Why I Am Going Back To College Even Though I Chose To Leave

Don't be afraid to look back and see where you left off.

woman going back to college Dean Drobot via Canva

By Candice Zhang

A few years ago, I decided to leave my studies at the university I first attended.

Throughout this period of time, I didn’t like my program, lacked a proper support system, and wanted to try something new. So I took a leap of faith and enrolled in a local community college to take a fashion management program.

I graduated from the program two years ago and decided to try something else.


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However, the other program that I did try after wasn’t how I envisioned it. And just months before my expected graduation date, my placement got terminated. Although I knew that the termination wasn’t my fault, I felt that I needed a redirection in life.

After considering all options, I decided to go back to university.

I didn’t want to leave things unfinished because I already completed so many courses. I’m somewhat close to the finish line, so I think I can complete my program to the best of my abilities. If I get too stressed, I can simply choose to take less courses; even one to two courses a semester count as progress.


When I tell people this plan, they all ask “Why?”

Many people believe my reasoning is an example of sunk cost fallacy because I choose to go back mainly because I already invested time and effort into the program. And even then, the cost may outweigh the benefits.

However, I know the degree can provide more direction and structure in my current life.

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After my diploma, my interests changed. I never worked a job in the fashion or retail industry. Even if I studied this field, I never applied my knowledge to the real world. But if I have a degree in another field, I can expand my options, and I may have more opportunities in terms of applying for internships or co-op.

Although some people see education as a waste of money, I believe that obtaining a degree is worth my money.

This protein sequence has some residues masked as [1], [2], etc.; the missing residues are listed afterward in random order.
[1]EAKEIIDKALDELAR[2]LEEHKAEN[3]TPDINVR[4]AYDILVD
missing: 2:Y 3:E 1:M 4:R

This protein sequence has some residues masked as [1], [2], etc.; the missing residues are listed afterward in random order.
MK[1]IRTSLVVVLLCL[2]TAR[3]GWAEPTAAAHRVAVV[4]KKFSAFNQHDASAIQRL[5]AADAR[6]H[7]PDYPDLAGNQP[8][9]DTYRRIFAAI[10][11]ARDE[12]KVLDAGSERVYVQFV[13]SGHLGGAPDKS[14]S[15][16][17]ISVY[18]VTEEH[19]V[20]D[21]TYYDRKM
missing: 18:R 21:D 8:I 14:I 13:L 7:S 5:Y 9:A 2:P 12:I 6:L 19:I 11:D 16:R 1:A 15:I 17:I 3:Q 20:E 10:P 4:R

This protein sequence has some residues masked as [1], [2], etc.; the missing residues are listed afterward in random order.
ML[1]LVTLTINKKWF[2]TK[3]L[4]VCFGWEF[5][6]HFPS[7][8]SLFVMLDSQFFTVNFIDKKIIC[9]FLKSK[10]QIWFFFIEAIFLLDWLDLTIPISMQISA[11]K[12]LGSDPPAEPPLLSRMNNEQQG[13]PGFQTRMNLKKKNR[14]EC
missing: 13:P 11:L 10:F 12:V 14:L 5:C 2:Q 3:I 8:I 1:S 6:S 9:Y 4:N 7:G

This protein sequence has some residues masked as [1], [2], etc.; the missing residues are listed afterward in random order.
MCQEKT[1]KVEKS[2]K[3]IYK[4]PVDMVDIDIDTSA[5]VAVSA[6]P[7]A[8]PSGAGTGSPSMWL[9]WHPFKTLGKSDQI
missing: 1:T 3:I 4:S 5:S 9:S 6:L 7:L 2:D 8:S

I’ll still gain new skills, network with more students, and learn new things. Moreover, I’ll learn how to hone my critical thinking and analytical skills.

Throughout these past three years, I worked multiple jobs and realized my self-worth.


Many people in their current job I work have diplomas. However, a lot of these jobs, which require a college diploma, are in toxic environments or terrible workplace settings. You often do the grunt work as a diploma graduate. And in order to advance to a management-related position, you usually need a degree.

With this in mind, I decided to re-enroll back in the university.

Although I won’t know what will happen in the future, I know that my degree and program can provide me with different knowledge and skill sets. And if it gets way too tough, I’ll just take it one step at a time.


After all, our circumstances and situations change. When that does happen, don’t be afraid to look back and see where you left off. Then, you can make the best decision for you.

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Candice Zhang is a writer and frequent contributor to Unwritten whose bylines have been featured on Her Campus, The Strand, and others. She writes primarily about health and wellness, relationships, and current events.